Article Decaf coffee is not safe for human consumption, health advocacy group warns (Apr 2024)

Michael Harrop

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https://www.wfsb.com/2024/04/06/decaf-coffee-is-not-safe-human-consumption-health-advocacy-group-warns/

By CNN Newsource staff
Published: Apr. 6, 2024 at 9:59 AM PDT

(CNN) – Some health advocacy groups are arguing that decaffeinated coffee is not safe for human consumption.

Those groups are petitioning the FDA to ban methylene chloride, a key chemical used to remove caffeine.

According to the Occupational Safety and Health Administration, that chemical is used for paint stripping, metal cleaning and degreasing, and other industrial processes.

Experts say methylene chloride has been designated as a carcinogen by the World Health Organization and Environmental Protection Agency, among others.

The state assembly in California recently introduced a bill to ban the chemical from the decaffeination process.

The FDA says it is currently reviewing the petitions.

An FDA spokesperson said in an email that residue limits of methylene chloride have been set to limit exposure.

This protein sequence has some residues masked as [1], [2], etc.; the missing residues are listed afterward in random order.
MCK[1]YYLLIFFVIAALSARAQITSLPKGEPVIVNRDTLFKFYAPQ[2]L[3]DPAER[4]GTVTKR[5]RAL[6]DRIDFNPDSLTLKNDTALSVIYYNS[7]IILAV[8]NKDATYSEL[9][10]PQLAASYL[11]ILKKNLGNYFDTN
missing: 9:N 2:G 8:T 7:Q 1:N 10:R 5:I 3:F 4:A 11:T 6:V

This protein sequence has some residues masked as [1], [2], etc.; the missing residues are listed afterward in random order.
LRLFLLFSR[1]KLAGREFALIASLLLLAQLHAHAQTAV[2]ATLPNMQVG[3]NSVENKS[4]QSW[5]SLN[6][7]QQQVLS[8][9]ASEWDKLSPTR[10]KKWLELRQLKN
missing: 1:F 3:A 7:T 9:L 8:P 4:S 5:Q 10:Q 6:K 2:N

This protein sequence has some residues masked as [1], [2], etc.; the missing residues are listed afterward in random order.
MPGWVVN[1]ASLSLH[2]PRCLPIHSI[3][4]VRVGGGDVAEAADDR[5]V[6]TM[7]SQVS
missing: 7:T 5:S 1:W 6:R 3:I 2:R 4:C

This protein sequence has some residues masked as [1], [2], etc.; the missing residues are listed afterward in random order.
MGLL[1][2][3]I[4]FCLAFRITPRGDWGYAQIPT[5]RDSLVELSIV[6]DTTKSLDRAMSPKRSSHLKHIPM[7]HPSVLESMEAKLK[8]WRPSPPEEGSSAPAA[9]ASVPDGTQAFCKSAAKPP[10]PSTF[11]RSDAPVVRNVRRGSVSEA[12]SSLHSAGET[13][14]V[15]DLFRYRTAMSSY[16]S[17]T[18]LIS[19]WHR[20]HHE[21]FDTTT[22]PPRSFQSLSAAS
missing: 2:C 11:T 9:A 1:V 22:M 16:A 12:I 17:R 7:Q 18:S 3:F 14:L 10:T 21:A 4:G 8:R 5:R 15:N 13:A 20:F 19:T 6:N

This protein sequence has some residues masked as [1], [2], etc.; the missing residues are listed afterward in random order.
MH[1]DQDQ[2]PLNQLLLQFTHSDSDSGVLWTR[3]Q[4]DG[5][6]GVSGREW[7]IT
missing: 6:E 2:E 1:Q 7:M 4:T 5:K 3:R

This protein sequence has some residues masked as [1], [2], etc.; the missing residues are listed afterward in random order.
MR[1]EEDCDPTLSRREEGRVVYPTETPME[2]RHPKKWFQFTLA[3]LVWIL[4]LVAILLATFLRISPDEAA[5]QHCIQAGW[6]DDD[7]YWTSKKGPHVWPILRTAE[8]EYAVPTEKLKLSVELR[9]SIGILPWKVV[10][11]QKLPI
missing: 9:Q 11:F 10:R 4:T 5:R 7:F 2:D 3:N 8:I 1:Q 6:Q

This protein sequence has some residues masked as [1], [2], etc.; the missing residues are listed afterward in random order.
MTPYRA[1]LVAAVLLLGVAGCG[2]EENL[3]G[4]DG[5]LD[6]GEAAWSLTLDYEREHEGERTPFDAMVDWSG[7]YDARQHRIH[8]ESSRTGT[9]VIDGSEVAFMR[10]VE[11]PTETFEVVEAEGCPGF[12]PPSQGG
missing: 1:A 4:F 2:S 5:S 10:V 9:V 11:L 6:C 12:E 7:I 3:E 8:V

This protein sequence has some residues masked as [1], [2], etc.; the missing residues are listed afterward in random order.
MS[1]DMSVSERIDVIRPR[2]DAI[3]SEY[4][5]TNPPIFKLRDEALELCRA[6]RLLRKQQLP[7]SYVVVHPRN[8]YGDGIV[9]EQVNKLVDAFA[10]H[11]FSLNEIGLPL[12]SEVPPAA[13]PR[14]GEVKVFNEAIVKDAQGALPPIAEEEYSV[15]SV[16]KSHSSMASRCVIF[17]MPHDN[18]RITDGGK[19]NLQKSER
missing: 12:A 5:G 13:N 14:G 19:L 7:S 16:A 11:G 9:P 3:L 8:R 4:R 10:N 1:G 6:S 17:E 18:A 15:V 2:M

Not all coffee brands use the same process for decaffeination.

Is decaf coffee safe to drink? Experts weigh in on claims by health advocacy groups https://www.cnn.com/2024/04/04/health/decaf-coffee-methylene-chloride-cancer-wellness/index.html
 
Format correct?
  1. Yes
Yep! All chemicals used to remove caffeine don't seem a good thing to have in our body, even in the "safe limite". As a rule of thumb, keep close to what mother nature provides and we'll be fine. Thanks for the heads up!
 
That is very interesting. Its been over 15 years since I was a semi regular coffee drinker. One of the vague memories of my early college days was a conversation I had one weekend about the coffee grounds being left in the basket. It was not something I understood at the time. 48 hours or less after brewing the coffee, my girlfriend noticed mold in significant amounts when taking the basket out to wash it. Im not sure how a 180F steady stream of hot percolating water going through the coffee, does not effectively sterilize it. Apparently not only is there a process by which coffee is de-caffeinated, there is also one in which beans are 'inoculated' that has been closely monitored for its adverse or possible benefits as well.
 
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